In the first decades after the reform of the Academy the two outstanding Metropolitans of Kiev Eugine Bolkhovitinov (1822-1837) and St. Filaret Amphiteatrov (1837-1858) contributed extensively to the development of the Kiev Academy. Thus, at that time the Academy acquired fame of one of the best Orthodox Theological Schools in the world again.

The principles of theological research of the reformed Academy were formed during the first few decades after the reform. The bloom of theological thought in Kiev Theological Academy is usually associated with Bishop Silvester (Malevanskogo), who began teaching at the Academy in 1857. He is the author of the most extensive work in Russian-language on the Dogmatic Theology – the five-volume A Treatise on the Orthodox Dogmatic Theology (with a Historical Background of the Dogmas).

Founding the academic periodical The Papers of the Kiev Theological Academy in 1860 became an exceptionally important event of the Academy. The periodical soon became one of the top quality theological periodicals in the Russian Empire.


Kiev spiritual academy in 1869-1914

On May 30, 1869 Emperor Alexander II issued a new set of regulations for all the theological academies in the Russian Empire. These new rules involved several essential changes to the theological education. One of the new requirements was the specialization by various theological disciplines in the academies. This resulted in establishing three Departments in each theological academy: Department of Theology, Department of Church History and Department of Applied Church Ministry. As early as in 1869 the Kiev Theological Academy began to operate under the new rules. However, most of these rules were abolished in 1884, when the new set of regulations was introduced.

During the period from 1869 till 1914, the theological research activity of the Kiev Theological Academy was in its hey day. Translation of theological works was also significant in its quantity and quality. Several professors and instructors of the Academy translated into Russian many Books of the Old Testament, as well as treatises of some Western Fathers and Teachers of the Church (including Tertullian, Arnobius, St. Cyprian of Carthage, St. Augustine, St. Jerome).


The Difficult Times for the Academy (1915-1923)

In September 1915, soon after the beginning of the First World War, Kiev was facing the danger of being occupied by the German troops, and the Holy Synod decided to evacuate the Kiev Academy and move to Kazan. However, the Academy was not evacuated completely and classes were still held in various buildings in the Podol District of Kiev.

Right after the Bolshevik Revolution of 1917 all public financing of the Kiev Theological Schools was terminated. However, the educational institution continued existence despite financial difficulties.

The Civil War in Ukraine took place from 1918 till 1920. During this time there was no stable government, and the Theological Schools often had to cancel classes. Due to financial difficulties many students and faculty had to leave Kiev to avoid starvation.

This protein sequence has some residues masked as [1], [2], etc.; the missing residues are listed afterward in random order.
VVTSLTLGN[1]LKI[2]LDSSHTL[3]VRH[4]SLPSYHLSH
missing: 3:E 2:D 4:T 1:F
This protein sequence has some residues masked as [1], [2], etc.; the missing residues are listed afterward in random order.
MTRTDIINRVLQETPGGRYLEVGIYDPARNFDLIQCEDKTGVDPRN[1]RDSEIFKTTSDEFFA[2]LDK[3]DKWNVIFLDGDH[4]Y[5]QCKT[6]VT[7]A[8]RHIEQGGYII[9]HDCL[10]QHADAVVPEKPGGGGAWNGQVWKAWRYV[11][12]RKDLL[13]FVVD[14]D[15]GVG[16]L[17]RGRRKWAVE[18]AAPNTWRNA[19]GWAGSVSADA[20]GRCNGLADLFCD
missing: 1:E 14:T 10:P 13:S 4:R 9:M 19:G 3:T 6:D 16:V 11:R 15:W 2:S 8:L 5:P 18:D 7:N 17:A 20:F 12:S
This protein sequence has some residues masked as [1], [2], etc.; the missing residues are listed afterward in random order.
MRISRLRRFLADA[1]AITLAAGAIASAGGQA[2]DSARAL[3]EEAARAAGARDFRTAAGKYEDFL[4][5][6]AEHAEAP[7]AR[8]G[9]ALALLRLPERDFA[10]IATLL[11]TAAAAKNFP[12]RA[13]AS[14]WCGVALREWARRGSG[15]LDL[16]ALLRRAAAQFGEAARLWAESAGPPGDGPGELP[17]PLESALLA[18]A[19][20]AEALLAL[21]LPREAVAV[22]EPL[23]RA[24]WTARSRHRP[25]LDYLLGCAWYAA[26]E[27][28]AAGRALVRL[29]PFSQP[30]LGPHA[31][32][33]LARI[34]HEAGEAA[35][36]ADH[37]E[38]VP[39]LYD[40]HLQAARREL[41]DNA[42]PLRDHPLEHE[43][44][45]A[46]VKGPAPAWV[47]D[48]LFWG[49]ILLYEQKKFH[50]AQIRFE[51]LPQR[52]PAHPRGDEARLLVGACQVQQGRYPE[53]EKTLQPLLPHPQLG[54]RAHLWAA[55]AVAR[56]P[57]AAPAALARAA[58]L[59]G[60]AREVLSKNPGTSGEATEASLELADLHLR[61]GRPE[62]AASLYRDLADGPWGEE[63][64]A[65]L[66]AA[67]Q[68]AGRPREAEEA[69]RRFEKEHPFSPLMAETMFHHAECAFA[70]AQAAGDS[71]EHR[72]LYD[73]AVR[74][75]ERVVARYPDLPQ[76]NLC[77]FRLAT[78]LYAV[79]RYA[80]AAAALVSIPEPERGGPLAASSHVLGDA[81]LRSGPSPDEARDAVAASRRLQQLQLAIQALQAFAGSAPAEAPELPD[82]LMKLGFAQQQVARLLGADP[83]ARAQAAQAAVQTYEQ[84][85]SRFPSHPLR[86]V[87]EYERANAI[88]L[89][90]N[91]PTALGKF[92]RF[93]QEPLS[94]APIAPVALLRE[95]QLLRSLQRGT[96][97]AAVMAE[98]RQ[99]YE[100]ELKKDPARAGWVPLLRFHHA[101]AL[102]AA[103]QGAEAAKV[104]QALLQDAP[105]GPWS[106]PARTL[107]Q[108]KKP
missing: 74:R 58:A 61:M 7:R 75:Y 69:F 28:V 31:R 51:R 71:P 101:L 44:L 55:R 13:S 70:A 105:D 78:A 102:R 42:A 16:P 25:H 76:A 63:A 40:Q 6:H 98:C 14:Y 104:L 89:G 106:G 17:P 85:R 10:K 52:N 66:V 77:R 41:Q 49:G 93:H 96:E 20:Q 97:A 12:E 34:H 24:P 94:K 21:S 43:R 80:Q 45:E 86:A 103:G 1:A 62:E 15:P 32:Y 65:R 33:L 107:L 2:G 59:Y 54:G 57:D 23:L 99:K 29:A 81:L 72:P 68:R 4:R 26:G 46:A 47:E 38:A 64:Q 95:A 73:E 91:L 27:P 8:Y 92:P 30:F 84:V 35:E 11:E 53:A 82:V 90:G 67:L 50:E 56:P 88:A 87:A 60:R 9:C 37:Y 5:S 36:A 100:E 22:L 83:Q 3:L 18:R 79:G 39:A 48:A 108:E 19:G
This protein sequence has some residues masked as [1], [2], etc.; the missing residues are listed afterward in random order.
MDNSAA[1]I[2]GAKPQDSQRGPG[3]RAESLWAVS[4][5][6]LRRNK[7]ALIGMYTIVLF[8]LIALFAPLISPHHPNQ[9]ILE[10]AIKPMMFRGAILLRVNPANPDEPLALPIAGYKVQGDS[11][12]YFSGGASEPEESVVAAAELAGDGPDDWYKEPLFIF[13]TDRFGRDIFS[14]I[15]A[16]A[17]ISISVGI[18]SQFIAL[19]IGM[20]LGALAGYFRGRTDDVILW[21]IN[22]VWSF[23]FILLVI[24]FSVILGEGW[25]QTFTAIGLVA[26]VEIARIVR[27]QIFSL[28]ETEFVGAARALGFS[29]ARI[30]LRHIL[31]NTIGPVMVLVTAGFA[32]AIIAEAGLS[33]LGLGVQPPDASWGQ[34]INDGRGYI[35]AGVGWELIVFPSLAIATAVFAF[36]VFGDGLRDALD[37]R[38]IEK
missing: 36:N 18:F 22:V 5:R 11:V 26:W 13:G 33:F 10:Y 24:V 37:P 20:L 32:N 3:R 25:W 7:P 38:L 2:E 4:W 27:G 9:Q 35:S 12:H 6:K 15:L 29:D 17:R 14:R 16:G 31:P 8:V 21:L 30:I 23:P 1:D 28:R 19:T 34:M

By the end of 1923 the Academy practically ceased to function. Some members of the faculty were repressed, others immigrated, while others had to move to other parts of the Soviet Union.


The First Attempt to Revive the Kiev Theological Schools (1947-1960)

During the Second World War the Soviet government abandoned its radical antireligious policy. In September 1944 the Russian Orthodox Church opened a Theological Institute in Moscow. This marked the beginning of the revival of the system of the theological education in the Russian Orthodox Church.

On February 18, 1947 a Theological Seminary began functioning in Kiev. At that time a few outstanding Kiev priests, who preserved the tradition of the pre-Revolution Kiev Academy became the first instructors of the Seminary.

In the second half of the 1950s the Soviet government noticeably changed its attitude towards the Church. Many parishes were terminated across the Soviet Union and activities of religious organizations were severely limited. The Communist Party made it extremely difficult for people to begin their studies in the Kiev Seminary, and this was also accompanied by a strong psychological pressure on the seminarians. All of this has led to a noticeable reduction in the number of students.

In the same 1959 the Ukrainian organs of authority began secret preparation for closing of Kiev Seminary. They restricted the students of seminary to live in the private apartments. However, since over 75 per cent of students lived in the city and not in the residence their ability to continue their education became questionable. The trade organizations of Kiev obtained an order to end the wholesale deliveries of food supplies for the seminary dining.

The Communist Party took measures to terminate the Kiev Seminary. On May 4, 1960 a Party Official requested His Holiness Alexiy the Patriarch of the Russian Church to close the Kiev Seminary and the Holy Synod was forced to follow this request.